A very interesting time is being had here. The beer is great, if just a tad too hoppy even for me on occasions. I can't say that most of the food here is even OK in the bulk. The strong bias of fast food is apparent even in the places that state they are restaurants. Cooked vegetables don't seem to be an option and salad is widespread even in the depths of winter. But, visiting the Trail Head Coffee shop did find me consuming a El Bacondilla de Teodoro, Dedicated to Ted it would have to been rude to not try it, as it's his birthday. Very simply it's flour tortillas with cheese and bacon between, heated on a griddle, served with sour cream and salsa: it was scrummy. The Mexican biased food has always been the best in my 3 trips over here. Needless to say, The Brewers Union has good food with a significant proportion being fully prepared on the property, including the bread. The Etouffee that Nick made was good. Oh, and as Ted points out, Nicks Lasagna was great too.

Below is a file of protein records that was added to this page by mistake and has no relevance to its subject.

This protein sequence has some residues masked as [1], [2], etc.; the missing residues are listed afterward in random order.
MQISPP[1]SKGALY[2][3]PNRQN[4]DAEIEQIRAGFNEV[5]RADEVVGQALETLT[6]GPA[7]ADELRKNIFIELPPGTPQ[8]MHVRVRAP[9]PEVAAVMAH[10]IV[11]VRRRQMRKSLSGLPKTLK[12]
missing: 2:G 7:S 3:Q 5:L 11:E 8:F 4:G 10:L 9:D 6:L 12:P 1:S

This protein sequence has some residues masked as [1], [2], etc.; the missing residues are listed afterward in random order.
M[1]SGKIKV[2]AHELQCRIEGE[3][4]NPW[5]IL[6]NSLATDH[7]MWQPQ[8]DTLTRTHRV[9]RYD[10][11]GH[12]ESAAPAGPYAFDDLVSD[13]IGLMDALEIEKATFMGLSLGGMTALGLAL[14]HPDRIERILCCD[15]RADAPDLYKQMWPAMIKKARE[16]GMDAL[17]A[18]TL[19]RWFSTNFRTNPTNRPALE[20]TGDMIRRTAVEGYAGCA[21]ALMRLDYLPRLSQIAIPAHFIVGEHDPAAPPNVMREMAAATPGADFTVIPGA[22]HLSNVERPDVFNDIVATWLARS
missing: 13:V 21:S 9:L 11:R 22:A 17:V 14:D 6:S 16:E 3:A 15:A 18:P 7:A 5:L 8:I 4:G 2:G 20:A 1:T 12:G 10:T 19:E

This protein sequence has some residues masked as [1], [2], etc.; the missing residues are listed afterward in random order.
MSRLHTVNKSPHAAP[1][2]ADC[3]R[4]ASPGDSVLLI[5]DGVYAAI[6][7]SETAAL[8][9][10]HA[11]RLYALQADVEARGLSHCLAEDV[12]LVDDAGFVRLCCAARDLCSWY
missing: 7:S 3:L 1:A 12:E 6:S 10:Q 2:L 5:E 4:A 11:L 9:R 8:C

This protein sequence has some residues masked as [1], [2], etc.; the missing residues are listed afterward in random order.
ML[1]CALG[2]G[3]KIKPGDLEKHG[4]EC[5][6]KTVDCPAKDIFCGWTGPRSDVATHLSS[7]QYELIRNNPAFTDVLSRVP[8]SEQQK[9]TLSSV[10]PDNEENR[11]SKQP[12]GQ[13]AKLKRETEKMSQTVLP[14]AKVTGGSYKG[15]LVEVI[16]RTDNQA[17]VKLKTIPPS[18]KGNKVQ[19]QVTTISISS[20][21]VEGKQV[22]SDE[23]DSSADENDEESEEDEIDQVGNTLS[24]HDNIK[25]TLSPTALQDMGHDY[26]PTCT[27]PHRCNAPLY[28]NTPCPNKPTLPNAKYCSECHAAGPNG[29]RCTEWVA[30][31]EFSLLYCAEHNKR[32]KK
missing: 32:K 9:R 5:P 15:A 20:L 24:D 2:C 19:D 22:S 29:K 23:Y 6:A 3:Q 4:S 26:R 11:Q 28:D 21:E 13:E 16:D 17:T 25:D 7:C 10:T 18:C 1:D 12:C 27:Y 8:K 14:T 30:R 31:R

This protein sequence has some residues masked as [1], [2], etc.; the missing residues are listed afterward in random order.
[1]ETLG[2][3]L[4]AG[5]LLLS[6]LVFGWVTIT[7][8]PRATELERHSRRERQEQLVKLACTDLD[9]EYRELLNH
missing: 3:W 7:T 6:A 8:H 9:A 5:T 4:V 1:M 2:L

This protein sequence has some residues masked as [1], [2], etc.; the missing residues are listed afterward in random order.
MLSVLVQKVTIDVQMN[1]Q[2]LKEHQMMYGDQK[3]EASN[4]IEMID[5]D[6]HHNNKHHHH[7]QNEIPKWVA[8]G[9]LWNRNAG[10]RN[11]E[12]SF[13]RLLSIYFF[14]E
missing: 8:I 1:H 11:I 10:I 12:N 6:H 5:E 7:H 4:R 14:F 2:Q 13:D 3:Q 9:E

Monday, 15 December 2008
The whole of the USA is in a post prohibition era. OK, it was 75 years on the 5th December since the 21st amendment was ratified, but even today there are noticeable laws here that pamper to the prohibitionist views. Additionally, the brewing industry was all but wiped out by the prohibition period. Only the major big brewers traded by exporting but craft brewing was annihilated.